In the blink of an eye
Lisa Kruss on Friday, January 9, 2015 at 7:00:00 am
Five years ago today, I had one of those experiences that forever changed the course of my life.
The commonly used phrases, 'I never would have expected it' and 'it was over in the blink of an eye' both applied to the scenario. It happened during one of my travels, and while on an exhilarated exercise high.
One minute I was jumping and playing and having the time of my life, the next I was collapsed and crying in the fetal position. I'd just had my first very real, and very debilitating injury.
Having trained in highly-competitive sports including ice hockey, boxing, grappling and Muay Thai for over a decade, I'd built up an extremely high tolerance to physical pain. Like many other athletes, I was expected to embrace the 'no pain no gain' mentality, which essentially taught me to ignore and push past my body's natural signs of strain, fatigue, overuse and exhaustion.
In fact, I'd lived a good part of my life as an extremely ambitious and driven entrepreneur, athlete, adventurer and traveler, pursuing such a wide variety of interests and activities I barely made time to sleep. I became an expert at successful goal achievement fueled mainly by a combination of enthusiasm and determination while specifically ignoring any cries of discomfort from my physical being.
And so, after I fell down into a crumpled heap that day, I did what I thought I should do, and what I had always done.
I got up. Immediately.
I continued my life. I even walked several miles on that leg of mine that was swelling like an elephant's to transfer between the Megabus and the train station to get to my next destination – thinking everything would get better in a few days.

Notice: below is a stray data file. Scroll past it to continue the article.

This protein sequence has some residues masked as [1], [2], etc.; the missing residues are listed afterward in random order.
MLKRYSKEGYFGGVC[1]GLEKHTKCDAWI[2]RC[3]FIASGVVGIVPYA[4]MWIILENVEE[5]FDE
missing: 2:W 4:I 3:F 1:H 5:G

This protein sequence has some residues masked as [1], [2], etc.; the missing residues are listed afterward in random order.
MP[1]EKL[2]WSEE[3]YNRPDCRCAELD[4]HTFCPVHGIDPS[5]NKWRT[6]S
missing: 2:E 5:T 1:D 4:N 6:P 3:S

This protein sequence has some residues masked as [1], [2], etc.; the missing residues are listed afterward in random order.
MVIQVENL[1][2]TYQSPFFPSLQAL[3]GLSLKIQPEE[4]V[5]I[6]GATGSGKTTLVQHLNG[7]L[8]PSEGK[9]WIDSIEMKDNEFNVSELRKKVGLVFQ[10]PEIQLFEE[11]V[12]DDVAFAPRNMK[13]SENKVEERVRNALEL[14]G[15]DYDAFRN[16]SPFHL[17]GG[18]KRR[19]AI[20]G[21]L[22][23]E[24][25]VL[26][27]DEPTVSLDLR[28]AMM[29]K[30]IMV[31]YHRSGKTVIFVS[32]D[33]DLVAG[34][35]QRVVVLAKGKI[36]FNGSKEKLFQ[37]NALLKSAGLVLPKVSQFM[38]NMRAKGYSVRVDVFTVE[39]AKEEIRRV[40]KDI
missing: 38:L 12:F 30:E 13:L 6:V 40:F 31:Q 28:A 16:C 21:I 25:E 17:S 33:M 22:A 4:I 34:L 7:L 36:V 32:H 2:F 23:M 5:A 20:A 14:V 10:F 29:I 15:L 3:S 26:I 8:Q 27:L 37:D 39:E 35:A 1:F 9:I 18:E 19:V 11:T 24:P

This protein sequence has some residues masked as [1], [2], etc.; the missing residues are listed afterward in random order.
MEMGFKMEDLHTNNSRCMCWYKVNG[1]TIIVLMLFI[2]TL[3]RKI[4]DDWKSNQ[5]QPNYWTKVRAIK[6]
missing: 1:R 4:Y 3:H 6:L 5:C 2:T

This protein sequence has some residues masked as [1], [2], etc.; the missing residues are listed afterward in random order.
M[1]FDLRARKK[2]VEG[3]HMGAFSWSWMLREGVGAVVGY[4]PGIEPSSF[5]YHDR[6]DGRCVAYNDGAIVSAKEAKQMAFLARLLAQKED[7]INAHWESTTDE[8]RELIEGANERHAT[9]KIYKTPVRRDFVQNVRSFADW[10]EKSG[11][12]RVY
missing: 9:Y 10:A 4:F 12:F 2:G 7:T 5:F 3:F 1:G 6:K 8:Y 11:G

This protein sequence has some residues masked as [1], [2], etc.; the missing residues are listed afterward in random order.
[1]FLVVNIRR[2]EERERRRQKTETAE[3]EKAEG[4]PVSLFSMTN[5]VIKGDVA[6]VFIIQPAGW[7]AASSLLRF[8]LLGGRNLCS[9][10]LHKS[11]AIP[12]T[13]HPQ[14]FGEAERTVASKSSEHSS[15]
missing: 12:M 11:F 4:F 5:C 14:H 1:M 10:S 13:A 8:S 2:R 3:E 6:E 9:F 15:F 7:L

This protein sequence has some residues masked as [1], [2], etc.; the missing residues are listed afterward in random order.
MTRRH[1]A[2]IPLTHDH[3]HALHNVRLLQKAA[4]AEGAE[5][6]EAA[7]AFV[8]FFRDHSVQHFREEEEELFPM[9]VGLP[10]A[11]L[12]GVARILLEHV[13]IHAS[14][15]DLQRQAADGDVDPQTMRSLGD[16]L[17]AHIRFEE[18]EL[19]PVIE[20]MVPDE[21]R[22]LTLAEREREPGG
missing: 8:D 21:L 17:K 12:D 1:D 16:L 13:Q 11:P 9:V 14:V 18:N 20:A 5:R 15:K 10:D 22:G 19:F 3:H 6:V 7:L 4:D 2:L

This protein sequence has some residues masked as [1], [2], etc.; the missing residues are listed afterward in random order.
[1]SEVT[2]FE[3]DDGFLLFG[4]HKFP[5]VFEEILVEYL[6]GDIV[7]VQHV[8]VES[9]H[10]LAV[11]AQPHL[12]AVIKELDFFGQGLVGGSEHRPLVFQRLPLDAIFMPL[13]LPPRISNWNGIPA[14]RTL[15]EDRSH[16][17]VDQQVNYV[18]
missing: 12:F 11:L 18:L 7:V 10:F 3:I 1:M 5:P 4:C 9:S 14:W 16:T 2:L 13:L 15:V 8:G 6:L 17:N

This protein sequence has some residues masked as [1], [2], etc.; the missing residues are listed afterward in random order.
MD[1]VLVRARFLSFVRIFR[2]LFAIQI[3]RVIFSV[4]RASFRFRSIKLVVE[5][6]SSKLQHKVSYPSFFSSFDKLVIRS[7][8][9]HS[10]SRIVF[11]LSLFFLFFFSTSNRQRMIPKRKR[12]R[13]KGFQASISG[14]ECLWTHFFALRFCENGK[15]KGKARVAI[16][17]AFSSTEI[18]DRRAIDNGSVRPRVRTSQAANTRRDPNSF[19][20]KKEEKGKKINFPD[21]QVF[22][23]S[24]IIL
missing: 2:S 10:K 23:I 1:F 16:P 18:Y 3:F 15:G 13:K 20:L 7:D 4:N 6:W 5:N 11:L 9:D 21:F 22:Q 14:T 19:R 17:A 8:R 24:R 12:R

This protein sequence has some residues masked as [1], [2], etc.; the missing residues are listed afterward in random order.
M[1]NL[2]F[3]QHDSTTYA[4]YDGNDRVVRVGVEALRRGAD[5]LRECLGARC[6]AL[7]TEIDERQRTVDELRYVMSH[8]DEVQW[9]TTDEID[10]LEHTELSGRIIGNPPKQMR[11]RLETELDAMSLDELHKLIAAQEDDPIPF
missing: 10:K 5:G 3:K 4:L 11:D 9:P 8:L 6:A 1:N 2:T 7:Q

It wasn't until 5 days later, when a concerned family member insisted I go to the orthopedic surgeon's office, that I learned the severity of my condition and what my options were. I opted for reconstructive surgery.
As calm and accepting as I was of my hopefully temporary condition after surgery, I couldn't escape the frustration with my inability to walk, run, workout or even go to work each day. I was used to a fast-paced life, and numerous outlets for expressing my highly-creative and physical energies.
The details regarding the months of excruciating pain that followed are largely unimportant. I was frustrated by the isolation of being temporarily disabled. I despised being limited in movement or freedom as I was forced to adjust to this new life with a new routine which was mainly comprised of grueling physical therapy alternated with bed rest. In spite of this situation, I was well aware that the changes occurring in my life then signified the beginning of a very long road toward rehabilitation and healing – for both my body and my mind.
Although half of a decade has already passed since the injury, the lessons I've embraced when I was forced to stop in my tracks stay with me today and will continue to be carried forward in all of my life's journeys.
Perhaps you'll recognize some of these as your own adopted truths.
Perhaps you've had a similar experience and can relate.
Or perhaps, you're one of the billions of people currently living a hurried, fast-paced, driven life as I was, ignoring the repeated signs from your body that some of your choices may be doing more harm than good.
Either way, here's a few of the things that sustaining an injury (aka a message from the Universe to sloooow the fuck down) showed me.
- The world does not stop because the To-Do List isn't getting done.
- Life is a series of events that happens for you. Not to you.